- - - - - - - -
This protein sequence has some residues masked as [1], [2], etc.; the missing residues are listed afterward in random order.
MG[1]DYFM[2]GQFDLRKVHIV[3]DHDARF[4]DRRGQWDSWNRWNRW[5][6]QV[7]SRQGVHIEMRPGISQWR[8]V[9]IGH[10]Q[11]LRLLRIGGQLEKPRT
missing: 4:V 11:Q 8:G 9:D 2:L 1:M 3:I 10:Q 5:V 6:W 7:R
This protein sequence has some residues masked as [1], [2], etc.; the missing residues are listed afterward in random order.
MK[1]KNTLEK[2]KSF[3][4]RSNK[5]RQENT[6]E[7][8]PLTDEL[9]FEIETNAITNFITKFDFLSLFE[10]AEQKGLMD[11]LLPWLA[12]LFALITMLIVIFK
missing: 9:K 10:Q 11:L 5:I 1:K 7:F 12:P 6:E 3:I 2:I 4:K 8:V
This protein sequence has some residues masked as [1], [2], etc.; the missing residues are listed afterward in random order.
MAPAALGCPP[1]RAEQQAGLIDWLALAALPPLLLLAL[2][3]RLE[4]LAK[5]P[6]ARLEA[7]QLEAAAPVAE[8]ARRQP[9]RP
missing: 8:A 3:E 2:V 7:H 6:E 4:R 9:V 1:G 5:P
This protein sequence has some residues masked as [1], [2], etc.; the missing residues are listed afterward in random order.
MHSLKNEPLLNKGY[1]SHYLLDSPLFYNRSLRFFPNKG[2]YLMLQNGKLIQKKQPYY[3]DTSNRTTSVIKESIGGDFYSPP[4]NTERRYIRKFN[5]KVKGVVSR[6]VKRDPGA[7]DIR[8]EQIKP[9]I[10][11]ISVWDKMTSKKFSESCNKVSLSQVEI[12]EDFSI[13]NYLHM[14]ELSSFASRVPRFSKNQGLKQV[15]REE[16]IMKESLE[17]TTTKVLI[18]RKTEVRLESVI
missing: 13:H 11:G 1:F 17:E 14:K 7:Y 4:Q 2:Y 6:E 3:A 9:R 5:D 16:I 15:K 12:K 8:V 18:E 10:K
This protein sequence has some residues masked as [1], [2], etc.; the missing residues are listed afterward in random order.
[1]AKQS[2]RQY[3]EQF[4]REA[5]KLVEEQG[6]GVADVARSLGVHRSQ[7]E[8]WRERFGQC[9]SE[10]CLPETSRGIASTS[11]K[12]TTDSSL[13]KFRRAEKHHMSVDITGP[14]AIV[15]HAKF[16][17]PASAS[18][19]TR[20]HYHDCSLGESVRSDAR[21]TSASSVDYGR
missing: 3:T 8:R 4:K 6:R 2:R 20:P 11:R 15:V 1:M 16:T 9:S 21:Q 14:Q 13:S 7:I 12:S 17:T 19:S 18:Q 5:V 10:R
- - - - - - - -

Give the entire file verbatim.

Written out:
This protein sequence has some residues masked as [1], [2], etc.; the missing residues are listed afterward in random order.
MG[1]DYFM[2]GQFDLRKVHIV[3]DHDARF[4]DRRGQWDSWNRWNRW[5][6]QV[7]SRQGVHIEMRPGISQWR[8]V[9]IGH[10]Q[11]LRLLRIGGQLEKPRT
missing: 4:V 11:Q 8:G 9:D 2:L 1:M 3:I 10:Q 5:V 6:W 7:R
This protein sequence has some residues masked as [1], [2], etc.; the missing residues are listed afterward in random order.
MK[1]KNTLEK[2]KSF[3][4]RSNK[5]RQENT[6]E[7][8]PLTDEL[9]FEIETNAITNFITKFDFLSLFE[10]AEQKGLMD[11]LLPWLA[12]LFALITMLIVIFK
missing: 9:K 10:Q 11:L 5:I 1:K 7:F 12:P 6:E 3:I 2:I 4:K 8:V
This protein sequence has some residues masked as [1], [2], etc.; the missing residues are listed afterward in random order.
MAPAALGCPP[1]RAEQQAGLIDWLALAALPPLLLLAL[2][3]RLE[4]LAK[5]P[6]ARLEA[7]QLEAAAPVAE[8]ARRQP[9]RP
missing: 8:A 3:E 2:V 7:H 6:E 4:R 9:V 1:G 5:P
This protein sequence has some residues masked as [1], [2], etc.; the missing residues are listed afterward in random order.
MHSLKNEPLLNKGY[1]SHYLLDSPLFYNRSLRFFPNKG[2]YLMLQNGKLIQKKQPYY[3]DTSNRTTSVIKESIGGDFYSPP[4]NTERRYIRKFN[5]KVKGVVSR[6]VKRDPGA[7]DIR[8]EQIKP[9]I[10][11]ISVWDKMTSKKFSESCNKVSLSQVEI[12]EDFSI[13]NYLHM[14]ELSSFASRVPRFSKNQGLKQV[15]REE[16]IMKESLE[17]TTTKVLI[18]RKTEVRLESVI
missing: 13:H 11:G 1:F 17:E 14:K 7:Y 4:Q 2:Y 6:E 3:A 9:R 5:D 16:I 15:K 12:K 8:V 18:E 10:K
This protein sequence has some residues masked as [1], [2], etc.; the missing residues are listed afterward in random order.
[1]AKQS[2]RQY[3]EQF[4]REA[5]KLVEEQG[6]GVADVARSLGVHRSQ[7]E[8]WRERFGQC[9]SE[10]CLPETSRGIASTS[11]K[12]TTDSSL[13]KFRRAEKHHMSVDITGP[14]AIV[15]HAKF[16][17]PASAS[18][19]TR[20]HYHDCSLGESVRSDAR[21]TSASSVDYGR
missing: 3:T 8:R 4:K 6:R 2:R 20:P 11:R 15:V 1:M 16:T 9:S 21:Q 14:Q 13:S 7:I 12:S 17:T 19:S 18:Q 5:V 10:R